Generics have just as much crap in them as the non-generics. The FDA signing off on them certainly does not make them safe in my eyes! One would have to research each ingredient by itself to expose the individual side effects. Again, I am hoping someone at POZ would find this a good idea for an article. One would have to look at independent sources, not rely on information from the pharmaceutical companies that produce the pills, nor the FDA. To tell you the truth, I wash the coating off my pills just before swallowing them!

Thanks Mike for this info. I was trying to find out what green drinks were safe and non-toxic and went to the consumer lab site but they will not divulge this info until you sign up for a membership fee. I was interested in trying the Amazing Grass Green Superfood. I use to take Delicious Greens 8000 but found out that on the bottom of their container there was a very small label stating that this product contains lead.

Also before that one I was taking All Day Energy Greens and now found out that it contains lead as well. Its crazy, cause here we are paying good money to be healthy by taking these greens and then we find out they have toxins.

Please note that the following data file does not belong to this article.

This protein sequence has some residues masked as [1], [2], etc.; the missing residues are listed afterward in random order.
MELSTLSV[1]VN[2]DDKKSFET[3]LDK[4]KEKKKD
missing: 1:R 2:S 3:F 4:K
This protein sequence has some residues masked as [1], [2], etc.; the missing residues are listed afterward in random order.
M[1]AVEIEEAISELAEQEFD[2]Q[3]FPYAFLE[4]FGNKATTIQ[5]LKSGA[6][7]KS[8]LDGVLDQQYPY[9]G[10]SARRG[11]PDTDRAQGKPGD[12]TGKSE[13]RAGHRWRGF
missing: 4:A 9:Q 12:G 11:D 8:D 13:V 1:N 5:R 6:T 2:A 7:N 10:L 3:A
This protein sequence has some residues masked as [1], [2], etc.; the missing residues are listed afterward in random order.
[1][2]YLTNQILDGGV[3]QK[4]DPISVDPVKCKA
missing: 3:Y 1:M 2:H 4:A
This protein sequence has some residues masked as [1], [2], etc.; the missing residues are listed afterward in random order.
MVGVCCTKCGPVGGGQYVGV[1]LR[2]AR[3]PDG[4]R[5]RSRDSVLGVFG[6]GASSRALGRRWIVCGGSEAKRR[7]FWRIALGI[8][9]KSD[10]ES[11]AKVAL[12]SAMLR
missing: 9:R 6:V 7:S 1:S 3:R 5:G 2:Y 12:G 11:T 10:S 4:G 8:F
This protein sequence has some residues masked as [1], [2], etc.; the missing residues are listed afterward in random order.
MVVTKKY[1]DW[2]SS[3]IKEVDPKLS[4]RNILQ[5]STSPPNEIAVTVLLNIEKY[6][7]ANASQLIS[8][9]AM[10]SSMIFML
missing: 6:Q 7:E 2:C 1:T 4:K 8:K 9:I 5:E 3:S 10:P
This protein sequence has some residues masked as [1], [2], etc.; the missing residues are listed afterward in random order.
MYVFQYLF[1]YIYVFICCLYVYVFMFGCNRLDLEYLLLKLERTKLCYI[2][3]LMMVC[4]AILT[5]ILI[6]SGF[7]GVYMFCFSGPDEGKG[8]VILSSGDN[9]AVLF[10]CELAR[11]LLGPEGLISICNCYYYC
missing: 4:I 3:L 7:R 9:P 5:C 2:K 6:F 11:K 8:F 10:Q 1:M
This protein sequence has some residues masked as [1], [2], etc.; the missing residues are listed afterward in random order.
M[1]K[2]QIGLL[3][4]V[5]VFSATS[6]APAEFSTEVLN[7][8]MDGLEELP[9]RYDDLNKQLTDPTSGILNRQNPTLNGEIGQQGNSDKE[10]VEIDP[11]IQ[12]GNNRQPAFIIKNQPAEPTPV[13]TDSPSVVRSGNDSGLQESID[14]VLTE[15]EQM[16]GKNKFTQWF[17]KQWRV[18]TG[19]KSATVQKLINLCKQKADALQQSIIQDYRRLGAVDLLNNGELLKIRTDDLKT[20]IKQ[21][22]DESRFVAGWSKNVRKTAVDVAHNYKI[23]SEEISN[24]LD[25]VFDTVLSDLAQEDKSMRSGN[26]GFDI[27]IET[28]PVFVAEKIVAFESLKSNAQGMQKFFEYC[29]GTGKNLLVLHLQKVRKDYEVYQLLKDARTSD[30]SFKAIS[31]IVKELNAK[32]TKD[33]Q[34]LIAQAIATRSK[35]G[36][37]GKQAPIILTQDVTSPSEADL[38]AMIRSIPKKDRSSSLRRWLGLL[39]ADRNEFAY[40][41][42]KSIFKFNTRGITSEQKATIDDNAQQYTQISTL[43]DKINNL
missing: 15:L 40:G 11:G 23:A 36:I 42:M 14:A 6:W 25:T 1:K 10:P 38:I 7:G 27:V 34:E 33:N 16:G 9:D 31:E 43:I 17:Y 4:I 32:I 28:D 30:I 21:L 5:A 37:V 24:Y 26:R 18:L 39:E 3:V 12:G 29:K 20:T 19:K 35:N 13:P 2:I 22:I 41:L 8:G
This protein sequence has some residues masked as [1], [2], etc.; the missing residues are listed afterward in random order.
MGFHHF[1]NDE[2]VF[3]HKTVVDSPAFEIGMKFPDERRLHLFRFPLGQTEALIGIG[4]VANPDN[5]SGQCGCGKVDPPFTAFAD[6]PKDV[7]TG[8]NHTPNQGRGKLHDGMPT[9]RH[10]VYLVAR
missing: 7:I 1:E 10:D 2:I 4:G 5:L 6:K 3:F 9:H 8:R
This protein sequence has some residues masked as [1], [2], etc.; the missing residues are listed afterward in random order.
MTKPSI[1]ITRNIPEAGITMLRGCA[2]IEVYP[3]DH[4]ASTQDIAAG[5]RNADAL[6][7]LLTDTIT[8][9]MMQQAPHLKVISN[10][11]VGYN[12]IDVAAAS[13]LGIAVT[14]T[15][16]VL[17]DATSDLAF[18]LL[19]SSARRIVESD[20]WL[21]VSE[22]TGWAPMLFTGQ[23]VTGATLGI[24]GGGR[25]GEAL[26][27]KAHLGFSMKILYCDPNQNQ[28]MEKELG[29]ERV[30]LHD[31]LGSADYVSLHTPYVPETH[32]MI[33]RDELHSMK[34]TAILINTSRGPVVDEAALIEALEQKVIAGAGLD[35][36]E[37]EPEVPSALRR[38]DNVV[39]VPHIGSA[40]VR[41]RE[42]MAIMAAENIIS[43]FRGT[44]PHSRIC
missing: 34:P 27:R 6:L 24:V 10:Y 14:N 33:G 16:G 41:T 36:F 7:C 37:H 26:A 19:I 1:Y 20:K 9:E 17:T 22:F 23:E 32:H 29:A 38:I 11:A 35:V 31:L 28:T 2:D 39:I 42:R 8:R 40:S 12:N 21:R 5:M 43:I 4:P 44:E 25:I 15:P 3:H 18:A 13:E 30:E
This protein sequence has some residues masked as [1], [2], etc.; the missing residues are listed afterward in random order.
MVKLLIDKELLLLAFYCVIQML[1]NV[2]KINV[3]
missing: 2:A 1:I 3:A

Anyway, thanks again.
Lucille

Lucille,

I checked their review and found Amazing Grass Green Superfood. Happy to report it passed all their tests! Thanks for your comment. -Mike

Wheat grass,
barley grass,
alfalfa, spirulina,
spinach, chlorella,
broccoli

Vitamins A, B12, C &
K, riboflavin, folic acid

$0.966
EFA fiber blend,
digestive enzyme &
active culture pre &
probiotic blend
Vegan, GMO free,
gluten free

$28.79/8.5 oz. (240 g)
container (approx. 30
servings)

Would you have any information as to whether the product called "Kyo-Green" is safe? I have used it for many years and like it, but since the nuclear meltdown in Japan I have had to look for older bottles that may still be on the shelves. Now everyone seems to be out and I don't know if later products since the disaster are safe. Would you know? Thanks for your response?

The Consumer Lab folks did not include Kyo-Green in their review. If I come across other sources anytime soon that do include recent tests of their product(s), I will post them here.

Sorry I don-t have a better answer right now. Have you tried contacting the Wakunaga US sales people directly? One would think they would have test results they could share.

Wakunaga of America
23501 Madero, Mission Viejo, CA 92691 U.S.A.
Telephone : +1-949-855-2776
Facsimile : +1-949-458-2764
http://www.wakunaga.com

Or perhaps, since the company's US HQ are in California, the California State Board of Pharmacy (housed under the CA State Department of Consumer Affairs) might also be monitoring their products:

1625 N Market Blvd, N219
Sacramento, CA 95834
Phone (916) 574-7900
Fax (916) 574-8618